How to Wear White Tailoring

 5 Minute Read As bold as it is resplendent, white tailoring is a risky sartorial move that can go badly wrong. Yet when executed well, it’s hard to beat…
How to Wear White Tailoring
When, in the depths of a New York winter, Mark Twain debuted the white tailoring he’d adorn himself with throughout his later years, he explained to observers, “I have found that when a man reaches the advanced age of 71 years as I have, the continual sight of dark clothing is likely to have a depressing effect upon him. Light-coloured clothing is more pleasing to the eye and enlivens the spirit. Now, of course, I cannot compel everyone to wear such clothing just for my especial benefit, so I do the next best thing and wear it myself.” Explaining why he wears the brilliant white suits that have become his signature, the novelist Tom Wolfe is fond of quoting Twain: “The last thing in the world I want to be is conspicuous, but I do want to be noticed.” A white suit will certainly achieve that end, but there’s a risk of standing out for all the wrong reasons if you fail to deploy this potent sartorial tool properly. (For his part, Wolfe says the outfit helps in his journalistic endeavours, making him, in the eyes of the people he’s observing, “a man from Mars, the man who didn’t know anything and was eager to know”). Twain pointed out that “the fear of criticism might prevent (a man) from indulging his fancy” and wearing white tailoring. To help you along in that regard, casting trepidation and doubt from your mind, here The Rake provides five points on how best to achieve what the great American author called “pleasing colour combinations in dress”, working white tailoring with Wolfean confidence and Twain-esque expertise.
Tom Wolfe at home in New York, 1988. (Photo by Yann Gamblin/Paris Match via Getty Images)
Charles Dance wears a tailored three piece white suit in a scene from Midnight’s Children, 2012. Photo by Moviestore/REX_Shutterstock.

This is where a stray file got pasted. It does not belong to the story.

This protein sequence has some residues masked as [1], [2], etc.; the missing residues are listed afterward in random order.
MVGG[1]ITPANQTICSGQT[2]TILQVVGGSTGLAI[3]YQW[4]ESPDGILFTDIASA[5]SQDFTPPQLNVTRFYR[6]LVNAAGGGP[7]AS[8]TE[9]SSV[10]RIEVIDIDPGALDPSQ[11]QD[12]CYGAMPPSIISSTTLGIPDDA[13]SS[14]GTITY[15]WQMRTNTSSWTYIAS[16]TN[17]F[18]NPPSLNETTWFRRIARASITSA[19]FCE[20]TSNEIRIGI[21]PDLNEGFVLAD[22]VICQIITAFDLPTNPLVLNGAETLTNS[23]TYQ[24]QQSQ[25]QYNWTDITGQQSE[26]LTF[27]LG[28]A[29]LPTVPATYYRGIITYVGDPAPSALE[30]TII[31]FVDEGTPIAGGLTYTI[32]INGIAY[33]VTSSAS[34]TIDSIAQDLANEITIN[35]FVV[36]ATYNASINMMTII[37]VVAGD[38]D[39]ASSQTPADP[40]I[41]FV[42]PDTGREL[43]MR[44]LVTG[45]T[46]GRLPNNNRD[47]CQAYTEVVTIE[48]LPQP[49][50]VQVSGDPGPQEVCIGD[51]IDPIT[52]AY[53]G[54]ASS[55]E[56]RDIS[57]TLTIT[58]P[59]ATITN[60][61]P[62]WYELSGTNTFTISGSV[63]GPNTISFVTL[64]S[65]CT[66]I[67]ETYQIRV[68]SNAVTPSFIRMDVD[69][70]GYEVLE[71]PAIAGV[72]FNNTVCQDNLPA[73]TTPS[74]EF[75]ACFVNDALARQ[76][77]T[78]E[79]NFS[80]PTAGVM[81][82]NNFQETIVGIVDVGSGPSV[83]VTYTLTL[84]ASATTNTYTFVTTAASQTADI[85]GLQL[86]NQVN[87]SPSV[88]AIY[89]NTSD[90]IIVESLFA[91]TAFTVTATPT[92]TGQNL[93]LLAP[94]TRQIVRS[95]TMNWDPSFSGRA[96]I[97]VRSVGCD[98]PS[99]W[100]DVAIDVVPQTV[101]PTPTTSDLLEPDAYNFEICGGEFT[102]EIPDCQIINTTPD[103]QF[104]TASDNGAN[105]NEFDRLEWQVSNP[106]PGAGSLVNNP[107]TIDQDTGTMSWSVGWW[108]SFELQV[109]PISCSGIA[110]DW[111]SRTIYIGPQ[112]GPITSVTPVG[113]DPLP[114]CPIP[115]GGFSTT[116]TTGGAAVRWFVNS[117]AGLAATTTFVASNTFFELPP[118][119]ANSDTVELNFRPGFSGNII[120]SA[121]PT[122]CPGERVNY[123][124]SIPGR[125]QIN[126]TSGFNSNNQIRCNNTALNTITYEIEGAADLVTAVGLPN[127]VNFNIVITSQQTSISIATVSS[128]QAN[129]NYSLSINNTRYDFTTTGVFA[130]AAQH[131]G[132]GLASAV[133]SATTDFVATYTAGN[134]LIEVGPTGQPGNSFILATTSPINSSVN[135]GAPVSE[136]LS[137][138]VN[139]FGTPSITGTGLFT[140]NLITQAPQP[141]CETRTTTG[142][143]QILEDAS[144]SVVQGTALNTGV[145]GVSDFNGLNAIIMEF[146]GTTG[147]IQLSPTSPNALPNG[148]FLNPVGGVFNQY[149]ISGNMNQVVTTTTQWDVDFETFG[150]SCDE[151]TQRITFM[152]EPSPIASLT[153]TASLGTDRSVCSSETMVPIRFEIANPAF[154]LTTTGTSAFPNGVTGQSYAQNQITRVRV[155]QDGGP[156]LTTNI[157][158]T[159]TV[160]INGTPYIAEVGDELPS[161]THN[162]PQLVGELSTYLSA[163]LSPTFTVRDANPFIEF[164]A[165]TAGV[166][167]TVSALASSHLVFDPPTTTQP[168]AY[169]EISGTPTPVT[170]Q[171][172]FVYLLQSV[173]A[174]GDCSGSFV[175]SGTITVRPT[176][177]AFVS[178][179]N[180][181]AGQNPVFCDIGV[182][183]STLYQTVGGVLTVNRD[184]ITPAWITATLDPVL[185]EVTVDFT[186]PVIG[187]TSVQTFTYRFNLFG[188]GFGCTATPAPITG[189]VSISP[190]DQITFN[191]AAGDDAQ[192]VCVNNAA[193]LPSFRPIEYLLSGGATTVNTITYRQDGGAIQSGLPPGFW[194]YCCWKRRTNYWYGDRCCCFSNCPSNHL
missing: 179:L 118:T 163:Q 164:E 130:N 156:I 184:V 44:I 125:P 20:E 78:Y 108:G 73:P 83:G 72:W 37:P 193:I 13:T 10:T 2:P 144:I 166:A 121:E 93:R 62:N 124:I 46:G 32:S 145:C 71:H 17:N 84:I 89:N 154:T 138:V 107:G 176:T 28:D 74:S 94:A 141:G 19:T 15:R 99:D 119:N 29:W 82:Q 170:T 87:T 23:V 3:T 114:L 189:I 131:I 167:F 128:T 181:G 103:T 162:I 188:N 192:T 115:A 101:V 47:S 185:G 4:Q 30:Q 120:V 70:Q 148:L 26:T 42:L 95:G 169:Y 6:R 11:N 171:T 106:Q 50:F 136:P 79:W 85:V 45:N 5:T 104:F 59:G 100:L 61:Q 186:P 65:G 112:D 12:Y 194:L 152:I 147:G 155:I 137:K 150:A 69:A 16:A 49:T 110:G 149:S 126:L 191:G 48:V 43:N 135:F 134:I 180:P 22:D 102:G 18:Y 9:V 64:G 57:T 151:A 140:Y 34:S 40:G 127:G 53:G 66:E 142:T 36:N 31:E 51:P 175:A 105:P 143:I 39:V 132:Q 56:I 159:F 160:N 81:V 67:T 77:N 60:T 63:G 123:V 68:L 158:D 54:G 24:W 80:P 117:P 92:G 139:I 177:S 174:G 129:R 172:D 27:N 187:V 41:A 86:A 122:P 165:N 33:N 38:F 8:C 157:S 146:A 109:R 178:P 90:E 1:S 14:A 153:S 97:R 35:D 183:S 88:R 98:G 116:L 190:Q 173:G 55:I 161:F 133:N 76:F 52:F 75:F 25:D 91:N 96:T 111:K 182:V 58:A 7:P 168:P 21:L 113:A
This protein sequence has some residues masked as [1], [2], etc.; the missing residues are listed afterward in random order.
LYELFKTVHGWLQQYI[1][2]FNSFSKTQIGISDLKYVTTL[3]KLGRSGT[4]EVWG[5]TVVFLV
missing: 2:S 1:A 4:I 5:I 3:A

American Humorist and writer Mark Twain looks elegant and sophisticated in a white three piece, circa 1880. Photo by Granger/REX/Shutterstock.
Paul Weller pairs a white suit with a spotted pocket square and dark buttoned-up shirt in 1985. Photo by Clare Muller/Redferns/Getty Images.
Roger Moore sips Champagne in a white dinner suit as James Bond in A View To A Kill, 1985.
Combine with subtle colour A complete head-to-toe, all-white ensemble has the tendency to make you look a little messianic, as if you’ve just stepped off set from one of those cliché Hollywood ‘Heaven’ scenes. It’s better to tone down and mix up a white suit by combining it with carefully chosen, coloured accessories and shirting. For a tropical take, try florid pinks and pale blues, lemon yellow, lime green. Throw on a light grey tie to give a steely edge. A dash of olive green, meanwhile, provides a militaristic touch. White looks so ‘clean’, it never hurts to bring a dirtier tone into the mix, or let a candy accent pop. Avoid harsh contrasts Two of cinema’s most iconic white suit wearers, Tony Montana (Scarface, 1983) and Tony Manero (Saturday Night Fever, 1977) serve as excellent examples of how not to style a white suit. Montana wears his — a pinstripe, 4x1 double-breasted — with a blood-red silk open-collar shirt and matching pocket square. It’s a harsh, unsophisticated look from a harsh, unsophisticated fellow. Manero, meanwhile, wears his white suit — a polyester three-piece, coupled with black and tan platform brogue correspondent shoes — with a black silk (or more likely, synthetic satin) shirt. Again, it’s an incredibly harsh contrast. Advanced style mongers — like Tom Stubbs — have been known to work a ‘Full Tony’ look successfully, but for the average man it’s a risky move.
Bao Dai of Annam shaking hands with dog.  (Photo by Jack Birns/The LIFE Picture Collection/Getty Images)
Photo by Granger/REX/Shutterstock (8765443a) William Kissim Vanderbilt
Think nautical One of the settings in which a white suit is most appropriate is at the seaside, so it shouldn’t come as much of a surprise that the nautical colour combinations of red, white and blue or navy and white will generally work beautifully. Try mixing a white jacket with a blue and white Breton stripe tee, navy trousers and red moccasins (or red trousers and navy mocs), or combine a white suit with a blue and white shirt and solid navy tie (woven silk is good). Be the captain of your sartorial destiny, sailing splendidly into the sunset. Choose shoes wisely As with shirting, black is best avoided when it comes to footwear accessorising with a white suit. Sand or brown suede plays well, as does white, cream and tan leather. When working a more tropical colour scheme, look to the colours of nature: green, orange, coral, sky blue, for instance. More casual styles of shoe tend to be best, such as moccasins, boat and driving shoes, sleek sneakers, espadrilles or slip-on loafers. A white suit is decidedly not a business suit, so avoid the footwear of the corporate world. Think ‘onboard a boat’, not ‘boardroom’.
Top it off Seize the opportunity, when wearing a white suit, to top the ensemble off with a quality panama hat— the crowning glory to a wonderfully, unrepentantly louche Riviera-chic look.